Mr. Obama, who spent campaign dollars furiously in the last weeks of his run for the White House, was elected on Nov. 4 with a reported $30 million leftover in campaign funds. In contrast to his Republican opponent, who was restricted to the $84-million limit involved with accepting public financing, Mr. Obama spent more than $136 million from Oct. 26 until Nov. 24. McCain spent $26.5 million in the same period.
In the last two months of the campaign, Mr. Obama spent nearly $170 million on television advertisements, Campaign Media Analysis Group reported to the Associated Press.
Throughout the course of the campaign, Mr. Obama reported taking in about $104 million in contributions, $36 million of which was donated in the first half of October, according to the New York Times.
The FEC figures indicate that Mr. Obama’s final haul was $100 million more than Democratic candidate John Kerry and Republican winner George W. Bush’s combined $650 million haul in 2004.
Mr. Obama became the first major-party presidential candidate to forgo public financing since the 1970s, and campaign advisers estimated he’d need to double McCain’s contributions in order to defeat his opponent. Final fundraising numbers show the Democrat surpassing McCain nearly three to one. During the primaries, McCain only raised $220 million, compared to Mr. Obama’s $410 million.
The president-elect’s fundraising ability bodes well for a possible run for a second term in 2012 and will provide a steep challenge to any presidential rivals, experts say.
“Assuming Obama runs again and his fundraising prowess is sustained, then it will be a daunting undertaking for any opponent,” said Kenneth Gross, a campaign finance lawyer at Skadden, Arps, Slate Meagher and Flom told the New York Times.
As the president-elect prepares for his inauguration, his campaign is turning its fundraising abilities to help former Democratic rival and Secretary of State nominee Hillary Clinton ease her $7.5 million in campaign debt.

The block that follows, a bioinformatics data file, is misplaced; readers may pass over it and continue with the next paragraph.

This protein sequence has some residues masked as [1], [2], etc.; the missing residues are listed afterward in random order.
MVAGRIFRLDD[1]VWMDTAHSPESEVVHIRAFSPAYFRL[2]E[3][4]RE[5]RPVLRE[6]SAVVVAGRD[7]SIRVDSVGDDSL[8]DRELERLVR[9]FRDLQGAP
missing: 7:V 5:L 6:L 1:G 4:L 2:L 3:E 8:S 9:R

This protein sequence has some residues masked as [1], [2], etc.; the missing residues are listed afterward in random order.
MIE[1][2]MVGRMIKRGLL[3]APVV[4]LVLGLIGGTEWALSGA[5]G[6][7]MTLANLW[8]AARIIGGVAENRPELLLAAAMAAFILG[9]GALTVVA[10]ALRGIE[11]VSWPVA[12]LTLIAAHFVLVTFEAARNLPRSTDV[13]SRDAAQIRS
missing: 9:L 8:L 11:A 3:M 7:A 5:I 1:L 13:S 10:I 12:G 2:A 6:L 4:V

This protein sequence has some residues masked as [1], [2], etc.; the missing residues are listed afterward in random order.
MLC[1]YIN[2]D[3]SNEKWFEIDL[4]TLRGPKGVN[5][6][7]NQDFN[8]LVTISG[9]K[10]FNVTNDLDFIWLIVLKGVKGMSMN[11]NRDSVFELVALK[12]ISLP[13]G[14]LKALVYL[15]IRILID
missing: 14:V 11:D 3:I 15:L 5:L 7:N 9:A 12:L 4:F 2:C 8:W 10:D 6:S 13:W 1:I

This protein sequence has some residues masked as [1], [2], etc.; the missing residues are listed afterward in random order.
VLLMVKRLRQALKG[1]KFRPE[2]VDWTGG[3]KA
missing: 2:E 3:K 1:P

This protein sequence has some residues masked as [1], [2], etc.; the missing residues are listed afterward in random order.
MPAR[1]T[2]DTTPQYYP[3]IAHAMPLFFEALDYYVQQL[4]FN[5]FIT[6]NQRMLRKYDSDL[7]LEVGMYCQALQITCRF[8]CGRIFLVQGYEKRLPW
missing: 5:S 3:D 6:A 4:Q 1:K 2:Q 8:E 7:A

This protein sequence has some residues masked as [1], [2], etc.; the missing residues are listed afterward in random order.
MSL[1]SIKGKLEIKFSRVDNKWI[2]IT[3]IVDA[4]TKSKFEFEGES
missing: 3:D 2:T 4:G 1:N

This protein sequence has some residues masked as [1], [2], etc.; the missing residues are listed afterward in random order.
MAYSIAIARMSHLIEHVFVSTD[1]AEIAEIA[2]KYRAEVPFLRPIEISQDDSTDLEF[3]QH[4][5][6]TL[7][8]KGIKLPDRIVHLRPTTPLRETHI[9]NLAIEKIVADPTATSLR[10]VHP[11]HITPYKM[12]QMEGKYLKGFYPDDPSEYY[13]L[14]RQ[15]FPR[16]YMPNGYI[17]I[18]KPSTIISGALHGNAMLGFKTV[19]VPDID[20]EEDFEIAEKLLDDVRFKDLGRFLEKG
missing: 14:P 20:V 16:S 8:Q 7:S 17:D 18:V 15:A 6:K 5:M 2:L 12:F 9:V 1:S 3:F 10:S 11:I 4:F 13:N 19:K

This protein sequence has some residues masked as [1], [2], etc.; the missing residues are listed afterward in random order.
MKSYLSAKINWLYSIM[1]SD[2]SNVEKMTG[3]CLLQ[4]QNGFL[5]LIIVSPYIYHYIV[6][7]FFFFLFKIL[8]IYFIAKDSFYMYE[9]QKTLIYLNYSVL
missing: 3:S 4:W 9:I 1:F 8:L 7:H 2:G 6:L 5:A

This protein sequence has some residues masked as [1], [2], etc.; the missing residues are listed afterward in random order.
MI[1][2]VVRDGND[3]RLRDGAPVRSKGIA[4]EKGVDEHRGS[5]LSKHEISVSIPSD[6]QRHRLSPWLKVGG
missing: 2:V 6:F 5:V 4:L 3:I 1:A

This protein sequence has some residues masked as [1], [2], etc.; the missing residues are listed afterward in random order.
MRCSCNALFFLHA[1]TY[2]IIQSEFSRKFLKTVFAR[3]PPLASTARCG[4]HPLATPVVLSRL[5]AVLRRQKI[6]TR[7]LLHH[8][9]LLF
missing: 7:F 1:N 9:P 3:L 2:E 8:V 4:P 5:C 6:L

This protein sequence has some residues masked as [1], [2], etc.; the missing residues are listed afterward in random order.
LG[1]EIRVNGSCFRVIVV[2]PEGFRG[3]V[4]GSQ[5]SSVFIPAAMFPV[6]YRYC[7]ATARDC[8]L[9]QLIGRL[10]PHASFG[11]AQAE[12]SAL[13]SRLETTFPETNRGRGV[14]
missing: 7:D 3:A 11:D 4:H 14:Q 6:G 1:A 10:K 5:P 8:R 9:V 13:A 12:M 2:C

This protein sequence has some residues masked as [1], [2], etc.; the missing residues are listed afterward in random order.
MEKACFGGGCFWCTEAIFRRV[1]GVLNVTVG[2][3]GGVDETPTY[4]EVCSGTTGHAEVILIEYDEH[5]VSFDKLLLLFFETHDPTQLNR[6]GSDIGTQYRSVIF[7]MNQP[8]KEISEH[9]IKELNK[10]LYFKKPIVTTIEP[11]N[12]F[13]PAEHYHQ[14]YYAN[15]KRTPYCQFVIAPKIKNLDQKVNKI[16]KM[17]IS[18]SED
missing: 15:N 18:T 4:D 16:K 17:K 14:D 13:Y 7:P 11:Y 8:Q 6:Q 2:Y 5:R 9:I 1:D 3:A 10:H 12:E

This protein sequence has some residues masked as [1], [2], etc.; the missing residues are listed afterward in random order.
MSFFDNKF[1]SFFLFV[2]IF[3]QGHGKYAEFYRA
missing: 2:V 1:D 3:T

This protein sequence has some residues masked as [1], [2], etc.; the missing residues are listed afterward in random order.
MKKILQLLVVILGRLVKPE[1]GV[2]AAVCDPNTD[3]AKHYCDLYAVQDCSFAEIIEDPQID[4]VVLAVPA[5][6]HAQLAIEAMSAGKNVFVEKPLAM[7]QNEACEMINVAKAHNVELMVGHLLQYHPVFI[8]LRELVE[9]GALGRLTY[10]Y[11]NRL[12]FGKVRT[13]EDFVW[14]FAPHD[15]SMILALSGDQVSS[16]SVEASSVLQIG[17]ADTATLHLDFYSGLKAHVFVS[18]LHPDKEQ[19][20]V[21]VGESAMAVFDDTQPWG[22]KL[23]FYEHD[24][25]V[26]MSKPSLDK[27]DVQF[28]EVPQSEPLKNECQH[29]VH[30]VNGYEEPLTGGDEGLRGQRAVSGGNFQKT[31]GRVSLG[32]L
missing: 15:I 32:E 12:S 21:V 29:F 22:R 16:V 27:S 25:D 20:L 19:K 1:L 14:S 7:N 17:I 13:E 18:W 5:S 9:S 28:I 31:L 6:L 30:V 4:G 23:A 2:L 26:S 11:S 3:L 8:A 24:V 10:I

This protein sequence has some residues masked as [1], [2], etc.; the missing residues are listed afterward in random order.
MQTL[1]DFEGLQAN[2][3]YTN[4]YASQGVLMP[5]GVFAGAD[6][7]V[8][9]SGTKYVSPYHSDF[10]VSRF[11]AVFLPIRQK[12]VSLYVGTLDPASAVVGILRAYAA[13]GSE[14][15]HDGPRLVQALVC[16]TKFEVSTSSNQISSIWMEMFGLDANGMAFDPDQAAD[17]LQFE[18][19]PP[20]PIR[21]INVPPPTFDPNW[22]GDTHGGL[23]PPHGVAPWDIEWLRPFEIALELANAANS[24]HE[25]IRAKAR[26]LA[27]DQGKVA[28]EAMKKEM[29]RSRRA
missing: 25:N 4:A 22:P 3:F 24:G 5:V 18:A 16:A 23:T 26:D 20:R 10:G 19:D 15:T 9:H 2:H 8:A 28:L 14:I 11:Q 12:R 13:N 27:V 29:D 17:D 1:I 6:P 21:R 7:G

In an e-mail to donors Friday, the Obama campaign urged supporters to help Mr. Obama fulfill “an outstanding commitment we made during the election,” the AP reported.
Federal campaign rules prevent Clinton from “personally soliciting, accepting or receiving political contributions,” which means Clinton’s political action committee must raise money without her direct involvement, making it more difficult to reach out to potential donors.
“People write a check to get into the room with a candidate or government official,” Sheila Krumholz, director of the Center for Responsive Politics told the AP. “If she’s legally barred from fundraising, the No. 1 reason for giving has been removed.”
The campaign for Mr. Obama, whose long primary race with Clinton ended with a pledge of his assistance, emphasized in its letter Clinton’s vital role in the Democratic Party and the new administration.
“We welcome Hillary as a partner in our administration, and I hope you will show your support by helping Barack fulfill our campaign promise,” the letter said.